Yet -- the Reith show has disappeared, and one might only conclude that the advertising revenue and/or significant audience had absconded, no longer able to act as a crutch to prop up a pathetic program which would have been canceled years ago if not for the fact that WSYR wielded the most powerful and far-reaching transmitter in town -- and obviously Reith had his connections as a local news reporter, whatever or whomever they were, to give him a several-hour format in the first place. Maybe it just seemed a good idea at the time. One can grow a "Chia Pet" anywhere.

I once wrote in this blog that I hoped one day to see the Reith show disappear, replaced perhaps by the sound of frogs croaking or chirping. Unfortunately, frog time was instantly usurped by more national radio talk. In the meantime, Those Layoffs or Firings Or Whatever They Were are not mentioned, not a word, by on-air personnel, as if they never happened -- as if neither Reith nor his show ever existed. The Clear Channel Communications central politburo and its useful local reps in upper management have seemingly erased his name from existence. Too bad, since Reith accumulated almost 30 respectable years in local broadcasting, much of it as a newscaster, winning an award or two. But life goes on and a pungent scent of fear must permeate over the Syracuse Clear Channel Communications staff, as well it should. In Russia, don't they use polonium to obliterate memory lane?

Shed no tears for Reith, he'll do just fine. Over the years he obviously established numerous contacts and probably had job offers before or soon after the door slammed. In this area, I wouldn't be surprised to see his show return to WSYR if the winds of change alter direction, as local broadcast management continues to perform the same actions over and over. Still, it is tragic that CCC rids itself of long-time employees barely without warning -- maybe Clear Channel's highest echelon frets over the potential sound of frogs croaking near every transmitter in the country.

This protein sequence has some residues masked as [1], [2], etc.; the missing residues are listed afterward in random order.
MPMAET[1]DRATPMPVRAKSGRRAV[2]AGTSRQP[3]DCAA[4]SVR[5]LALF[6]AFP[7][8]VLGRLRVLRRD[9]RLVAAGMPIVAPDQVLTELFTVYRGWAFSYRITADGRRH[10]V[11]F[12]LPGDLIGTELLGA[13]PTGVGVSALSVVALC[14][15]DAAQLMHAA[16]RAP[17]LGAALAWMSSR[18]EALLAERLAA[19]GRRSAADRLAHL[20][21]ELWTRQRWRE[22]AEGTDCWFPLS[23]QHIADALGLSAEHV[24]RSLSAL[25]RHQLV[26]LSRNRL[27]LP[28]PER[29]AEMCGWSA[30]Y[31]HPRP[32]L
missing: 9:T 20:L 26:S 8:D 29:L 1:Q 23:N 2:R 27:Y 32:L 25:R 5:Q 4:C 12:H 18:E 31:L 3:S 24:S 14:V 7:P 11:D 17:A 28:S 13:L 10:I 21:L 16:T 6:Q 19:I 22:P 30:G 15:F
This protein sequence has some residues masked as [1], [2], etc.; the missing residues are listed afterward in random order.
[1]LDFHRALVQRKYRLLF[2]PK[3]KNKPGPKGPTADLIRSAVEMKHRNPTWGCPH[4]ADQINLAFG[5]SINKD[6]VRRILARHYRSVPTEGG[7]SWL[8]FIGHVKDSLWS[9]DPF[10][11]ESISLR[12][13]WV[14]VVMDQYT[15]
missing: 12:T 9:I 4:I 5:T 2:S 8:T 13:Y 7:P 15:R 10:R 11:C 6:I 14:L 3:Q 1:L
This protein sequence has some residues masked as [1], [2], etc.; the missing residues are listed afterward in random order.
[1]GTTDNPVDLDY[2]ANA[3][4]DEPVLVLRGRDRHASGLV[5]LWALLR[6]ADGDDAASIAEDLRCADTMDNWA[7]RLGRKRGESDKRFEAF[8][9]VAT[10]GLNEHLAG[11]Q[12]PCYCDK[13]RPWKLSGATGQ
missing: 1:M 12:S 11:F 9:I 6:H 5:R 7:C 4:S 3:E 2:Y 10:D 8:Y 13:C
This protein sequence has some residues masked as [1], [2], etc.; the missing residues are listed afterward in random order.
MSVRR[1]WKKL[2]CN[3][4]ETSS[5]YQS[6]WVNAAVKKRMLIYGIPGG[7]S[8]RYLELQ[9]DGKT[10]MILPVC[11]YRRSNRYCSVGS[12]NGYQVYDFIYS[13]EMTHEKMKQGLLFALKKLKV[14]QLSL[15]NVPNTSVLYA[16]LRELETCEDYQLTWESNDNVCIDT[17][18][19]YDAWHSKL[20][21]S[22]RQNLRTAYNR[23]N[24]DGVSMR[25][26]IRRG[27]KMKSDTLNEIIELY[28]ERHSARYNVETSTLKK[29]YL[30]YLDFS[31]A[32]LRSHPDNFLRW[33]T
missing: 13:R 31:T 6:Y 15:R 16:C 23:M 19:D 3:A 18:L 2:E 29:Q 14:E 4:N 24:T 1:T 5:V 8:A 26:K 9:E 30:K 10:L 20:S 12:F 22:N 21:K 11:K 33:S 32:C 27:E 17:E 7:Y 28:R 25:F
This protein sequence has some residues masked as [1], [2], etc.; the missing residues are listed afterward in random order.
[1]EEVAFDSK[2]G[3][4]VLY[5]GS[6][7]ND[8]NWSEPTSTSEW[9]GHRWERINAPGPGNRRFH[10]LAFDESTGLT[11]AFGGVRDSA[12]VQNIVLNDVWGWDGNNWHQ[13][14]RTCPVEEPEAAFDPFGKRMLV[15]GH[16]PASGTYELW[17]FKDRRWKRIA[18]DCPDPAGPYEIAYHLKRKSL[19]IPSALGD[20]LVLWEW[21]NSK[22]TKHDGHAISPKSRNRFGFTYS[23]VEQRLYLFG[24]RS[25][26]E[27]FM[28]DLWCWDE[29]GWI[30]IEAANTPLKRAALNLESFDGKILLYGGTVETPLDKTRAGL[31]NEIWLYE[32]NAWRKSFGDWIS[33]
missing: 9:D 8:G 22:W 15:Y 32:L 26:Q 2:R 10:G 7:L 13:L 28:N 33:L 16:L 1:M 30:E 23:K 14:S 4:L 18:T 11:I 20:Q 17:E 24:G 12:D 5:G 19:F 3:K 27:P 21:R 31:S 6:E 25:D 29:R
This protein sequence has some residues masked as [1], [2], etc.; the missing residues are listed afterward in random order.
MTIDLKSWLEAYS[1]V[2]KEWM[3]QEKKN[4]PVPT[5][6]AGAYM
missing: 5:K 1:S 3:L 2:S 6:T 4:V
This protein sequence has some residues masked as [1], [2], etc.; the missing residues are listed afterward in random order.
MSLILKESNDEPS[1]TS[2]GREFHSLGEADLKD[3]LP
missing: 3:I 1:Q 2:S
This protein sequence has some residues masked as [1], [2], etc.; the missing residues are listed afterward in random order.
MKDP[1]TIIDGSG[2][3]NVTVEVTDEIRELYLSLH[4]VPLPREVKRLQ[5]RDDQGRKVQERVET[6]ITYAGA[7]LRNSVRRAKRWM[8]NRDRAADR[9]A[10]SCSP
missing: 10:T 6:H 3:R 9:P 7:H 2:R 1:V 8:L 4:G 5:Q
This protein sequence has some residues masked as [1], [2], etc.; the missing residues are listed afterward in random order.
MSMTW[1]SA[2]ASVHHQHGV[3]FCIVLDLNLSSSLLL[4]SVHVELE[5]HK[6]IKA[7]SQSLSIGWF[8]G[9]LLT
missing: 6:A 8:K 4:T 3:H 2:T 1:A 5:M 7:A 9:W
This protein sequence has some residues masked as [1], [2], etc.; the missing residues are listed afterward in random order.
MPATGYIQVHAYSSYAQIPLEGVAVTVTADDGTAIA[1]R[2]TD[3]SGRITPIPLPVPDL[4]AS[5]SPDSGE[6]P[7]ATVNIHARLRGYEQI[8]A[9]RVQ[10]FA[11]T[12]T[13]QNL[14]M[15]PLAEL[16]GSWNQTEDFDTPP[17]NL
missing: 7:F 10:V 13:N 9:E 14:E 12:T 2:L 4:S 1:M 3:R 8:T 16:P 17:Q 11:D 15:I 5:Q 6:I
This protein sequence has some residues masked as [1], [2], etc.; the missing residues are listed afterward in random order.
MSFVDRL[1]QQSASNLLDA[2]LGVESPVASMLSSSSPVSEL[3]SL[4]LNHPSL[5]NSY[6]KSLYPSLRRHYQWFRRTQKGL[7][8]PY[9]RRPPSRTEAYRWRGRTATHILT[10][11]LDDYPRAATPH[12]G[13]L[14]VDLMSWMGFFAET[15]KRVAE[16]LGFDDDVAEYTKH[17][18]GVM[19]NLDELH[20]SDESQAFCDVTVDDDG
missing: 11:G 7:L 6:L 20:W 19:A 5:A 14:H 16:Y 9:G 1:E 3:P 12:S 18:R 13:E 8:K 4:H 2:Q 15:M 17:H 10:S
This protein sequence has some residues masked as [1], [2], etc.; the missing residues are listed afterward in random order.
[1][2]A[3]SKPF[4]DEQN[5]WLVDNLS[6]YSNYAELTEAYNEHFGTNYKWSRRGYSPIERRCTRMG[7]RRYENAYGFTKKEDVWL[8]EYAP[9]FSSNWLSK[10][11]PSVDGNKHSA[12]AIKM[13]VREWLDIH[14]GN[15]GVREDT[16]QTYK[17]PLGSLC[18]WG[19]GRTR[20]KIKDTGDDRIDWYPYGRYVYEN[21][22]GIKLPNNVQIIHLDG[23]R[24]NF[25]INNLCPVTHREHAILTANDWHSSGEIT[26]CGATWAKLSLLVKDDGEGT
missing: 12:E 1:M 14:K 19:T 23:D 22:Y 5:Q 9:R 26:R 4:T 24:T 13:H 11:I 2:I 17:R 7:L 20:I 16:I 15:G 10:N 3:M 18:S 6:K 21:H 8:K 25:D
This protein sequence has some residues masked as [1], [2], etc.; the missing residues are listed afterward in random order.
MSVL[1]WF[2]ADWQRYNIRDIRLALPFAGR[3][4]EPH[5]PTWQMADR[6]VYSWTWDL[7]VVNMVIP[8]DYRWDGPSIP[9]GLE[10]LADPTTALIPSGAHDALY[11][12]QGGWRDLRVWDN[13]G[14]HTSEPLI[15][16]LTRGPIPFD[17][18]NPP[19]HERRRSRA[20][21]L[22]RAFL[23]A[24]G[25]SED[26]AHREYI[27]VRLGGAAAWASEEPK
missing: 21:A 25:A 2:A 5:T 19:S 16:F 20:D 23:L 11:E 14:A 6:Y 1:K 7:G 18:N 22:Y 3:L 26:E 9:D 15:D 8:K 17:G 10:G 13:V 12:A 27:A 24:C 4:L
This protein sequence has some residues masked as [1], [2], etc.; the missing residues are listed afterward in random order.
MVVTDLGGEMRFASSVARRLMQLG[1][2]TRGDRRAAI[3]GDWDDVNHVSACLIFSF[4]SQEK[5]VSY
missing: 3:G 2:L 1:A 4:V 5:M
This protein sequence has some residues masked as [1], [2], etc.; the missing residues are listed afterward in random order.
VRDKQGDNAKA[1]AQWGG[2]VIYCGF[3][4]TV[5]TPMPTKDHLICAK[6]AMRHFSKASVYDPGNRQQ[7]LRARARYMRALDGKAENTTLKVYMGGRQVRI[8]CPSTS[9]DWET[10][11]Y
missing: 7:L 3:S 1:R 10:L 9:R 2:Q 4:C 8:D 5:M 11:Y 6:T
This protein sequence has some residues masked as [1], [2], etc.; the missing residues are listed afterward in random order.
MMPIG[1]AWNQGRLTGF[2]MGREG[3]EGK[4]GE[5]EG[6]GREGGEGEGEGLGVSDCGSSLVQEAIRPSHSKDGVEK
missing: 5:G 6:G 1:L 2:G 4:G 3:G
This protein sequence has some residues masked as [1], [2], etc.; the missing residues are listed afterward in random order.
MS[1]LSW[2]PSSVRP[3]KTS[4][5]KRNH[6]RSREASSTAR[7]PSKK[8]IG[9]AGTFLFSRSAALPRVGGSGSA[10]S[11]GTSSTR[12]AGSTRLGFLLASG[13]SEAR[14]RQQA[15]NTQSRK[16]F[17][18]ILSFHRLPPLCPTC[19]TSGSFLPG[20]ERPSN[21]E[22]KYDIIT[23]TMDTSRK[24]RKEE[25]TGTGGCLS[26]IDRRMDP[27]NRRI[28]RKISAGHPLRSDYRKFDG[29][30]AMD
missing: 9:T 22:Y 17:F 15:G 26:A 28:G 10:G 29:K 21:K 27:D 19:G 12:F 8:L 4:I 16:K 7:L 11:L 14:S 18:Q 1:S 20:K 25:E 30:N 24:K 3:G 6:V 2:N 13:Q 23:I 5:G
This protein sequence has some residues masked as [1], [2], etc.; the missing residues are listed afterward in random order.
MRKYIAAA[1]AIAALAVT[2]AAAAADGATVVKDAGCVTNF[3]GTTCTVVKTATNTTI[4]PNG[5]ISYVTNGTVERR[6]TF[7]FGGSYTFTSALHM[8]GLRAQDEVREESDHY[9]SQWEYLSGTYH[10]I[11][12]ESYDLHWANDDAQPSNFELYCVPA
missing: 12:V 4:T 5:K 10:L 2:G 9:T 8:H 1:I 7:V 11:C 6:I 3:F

The best role CCC could assume is to help its national audience and Congress understand that FCC powers should be curbed dramatically so we can send these word/morals police back to their original intended job -- to regulate airwave assignments. Maybe then radio can blossom into an entity that need not fear "naughty" words and pictures, thus leaving the audience to make a personal decision to stay tuned or not. "Politically correct" has turned us timid, voiceless and fearful of new thoughts.

I hope Central NY radio develops other local talk shows, with the right hosts. But the way this town works, a town whose broadcast community is like family, to the exclusion of innovation, as aging broadcast industry members hang on almost until becoming petrified or mummy-like and dripping dust, Reith may just pop up hosting something else, and whatever local broadcast mummified entity introduces him will tell listeners how great it will be to have this "new" show in town. And no, UFOs and Fortean subjects will not be welcome for sober discussion.